LeSean McCoy is coming off an outstanding 2011 season in which he eclipsed the Philadelphia Eagles single season touchdown record with a total of 20. McCoy is a young buck as well, turning only 24 years old (July 12th) before the 2012 campaign begins.
Entering the last year of his rookie contract, McCoy is slated to earn $615,00. It seems the Eagles have the same quandary with LeSean as they had with disgruntled wide receiver DeSean Jackson: having a young pro-bowl team member play one year on a severely under paid contract or re-structure the contract to a lucrative, long-term deal?
This past week, the Eagles locked up DeSean Jackson to a five year deal that, ultimately, benefits both parties. LeSean McCoy’s restructured contract situation is still in question.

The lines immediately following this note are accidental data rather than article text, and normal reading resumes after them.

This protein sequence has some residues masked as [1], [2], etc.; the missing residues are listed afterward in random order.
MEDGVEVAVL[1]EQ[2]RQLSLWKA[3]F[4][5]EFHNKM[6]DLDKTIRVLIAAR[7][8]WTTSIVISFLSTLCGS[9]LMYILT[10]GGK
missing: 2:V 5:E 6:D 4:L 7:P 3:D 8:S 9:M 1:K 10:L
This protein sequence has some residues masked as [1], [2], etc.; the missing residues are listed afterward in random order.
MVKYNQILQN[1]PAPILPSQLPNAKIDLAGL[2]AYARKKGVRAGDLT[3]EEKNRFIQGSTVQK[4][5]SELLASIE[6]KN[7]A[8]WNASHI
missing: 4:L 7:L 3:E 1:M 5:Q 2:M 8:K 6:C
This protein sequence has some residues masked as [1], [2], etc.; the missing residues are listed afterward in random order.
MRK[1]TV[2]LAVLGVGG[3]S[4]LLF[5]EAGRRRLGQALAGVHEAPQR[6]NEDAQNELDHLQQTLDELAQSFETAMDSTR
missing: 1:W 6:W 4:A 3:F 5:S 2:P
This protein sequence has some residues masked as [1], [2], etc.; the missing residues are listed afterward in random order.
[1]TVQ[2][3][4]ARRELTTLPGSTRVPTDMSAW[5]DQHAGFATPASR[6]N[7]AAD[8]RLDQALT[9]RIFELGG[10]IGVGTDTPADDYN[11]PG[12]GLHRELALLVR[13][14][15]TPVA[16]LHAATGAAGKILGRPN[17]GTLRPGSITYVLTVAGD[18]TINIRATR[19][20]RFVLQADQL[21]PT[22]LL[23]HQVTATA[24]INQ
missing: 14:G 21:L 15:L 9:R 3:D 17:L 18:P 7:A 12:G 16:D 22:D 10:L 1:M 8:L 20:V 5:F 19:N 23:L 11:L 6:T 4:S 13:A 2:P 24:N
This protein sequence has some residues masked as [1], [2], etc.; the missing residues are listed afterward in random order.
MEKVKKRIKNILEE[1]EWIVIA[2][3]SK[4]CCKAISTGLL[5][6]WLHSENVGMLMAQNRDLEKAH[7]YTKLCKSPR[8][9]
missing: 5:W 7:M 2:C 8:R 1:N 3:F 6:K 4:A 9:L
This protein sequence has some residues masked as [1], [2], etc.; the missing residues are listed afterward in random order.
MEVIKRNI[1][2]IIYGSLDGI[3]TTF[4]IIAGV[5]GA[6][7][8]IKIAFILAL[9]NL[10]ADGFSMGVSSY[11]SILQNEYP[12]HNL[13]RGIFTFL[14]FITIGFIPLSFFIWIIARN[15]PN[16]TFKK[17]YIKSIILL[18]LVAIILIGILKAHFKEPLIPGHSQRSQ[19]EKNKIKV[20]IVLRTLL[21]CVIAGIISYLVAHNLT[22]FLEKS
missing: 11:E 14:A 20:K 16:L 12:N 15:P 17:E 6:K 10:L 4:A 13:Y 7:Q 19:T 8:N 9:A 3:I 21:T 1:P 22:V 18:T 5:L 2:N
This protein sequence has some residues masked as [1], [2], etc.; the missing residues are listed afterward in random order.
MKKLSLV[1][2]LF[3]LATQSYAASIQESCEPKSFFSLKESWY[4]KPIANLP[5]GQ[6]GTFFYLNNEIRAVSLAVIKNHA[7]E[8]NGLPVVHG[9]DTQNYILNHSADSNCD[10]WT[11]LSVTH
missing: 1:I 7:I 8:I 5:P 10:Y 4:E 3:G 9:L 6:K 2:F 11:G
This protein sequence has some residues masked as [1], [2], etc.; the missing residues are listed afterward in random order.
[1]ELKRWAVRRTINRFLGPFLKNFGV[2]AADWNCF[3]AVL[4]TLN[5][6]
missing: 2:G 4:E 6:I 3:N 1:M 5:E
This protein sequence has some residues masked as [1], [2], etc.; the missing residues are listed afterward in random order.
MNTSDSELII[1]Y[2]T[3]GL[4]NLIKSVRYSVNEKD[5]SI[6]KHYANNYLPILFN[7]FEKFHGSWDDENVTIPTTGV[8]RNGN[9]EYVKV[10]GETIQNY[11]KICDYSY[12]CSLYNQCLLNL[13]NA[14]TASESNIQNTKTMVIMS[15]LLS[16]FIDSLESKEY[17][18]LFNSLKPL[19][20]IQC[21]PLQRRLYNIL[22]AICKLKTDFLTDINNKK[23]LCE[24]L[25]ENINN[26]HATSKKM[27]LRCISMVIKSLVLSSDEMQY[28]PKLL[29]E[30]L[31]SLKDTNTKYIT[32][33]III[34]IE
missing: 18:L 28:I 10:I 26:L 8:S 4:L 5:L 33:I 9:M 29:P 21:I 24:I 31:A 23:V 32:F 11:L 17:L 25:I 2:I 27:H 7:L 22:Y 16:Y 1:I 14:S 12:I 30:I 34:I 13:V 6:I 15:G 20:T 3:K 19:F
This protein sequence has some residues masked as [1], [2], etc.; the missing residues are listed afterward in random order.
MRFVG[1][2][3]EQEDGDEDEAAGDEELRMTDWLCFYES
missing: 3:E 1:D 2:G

LeSean McCoy is one of the top three half-back in today’s NFL. Last year, McCoy compiled 1309 rushing yards, on 4.8 yards per carry, along with his 17 rushing touchdowns. Additionally, McCoy caught 48 balls for 315 yards with three touchdowns. In fact, McCoy is the only player in NFL history with 3,000 rushing yards, 150 catches and a 4.8 rushing average in his first three seasons. Those are numbers an organization simply can not ignore. McCoy must get paid.
To give you an example of what a quality running back in NFL earns, look at Carolina Panthers, DeAngelo Williams. Last year, the Panthers paid Williams $43 million over five years, with $16 million up front. DeAngelo Williams is good; LeSean McCoy is better.
Running backs in the NFL typically have a short shelf life. McCoy is young enough that the Eagles should not hesitate to offer a four/five year deal. The Eagles are one of the best at maneuvering the salary cap. McCoy is too important a piece in the Eagles explosive offensive attack. Furthermore, McCoy makes the Eagles a more balanced offense.
The decision to ink LeSean McCoy long-term is a no-brainer.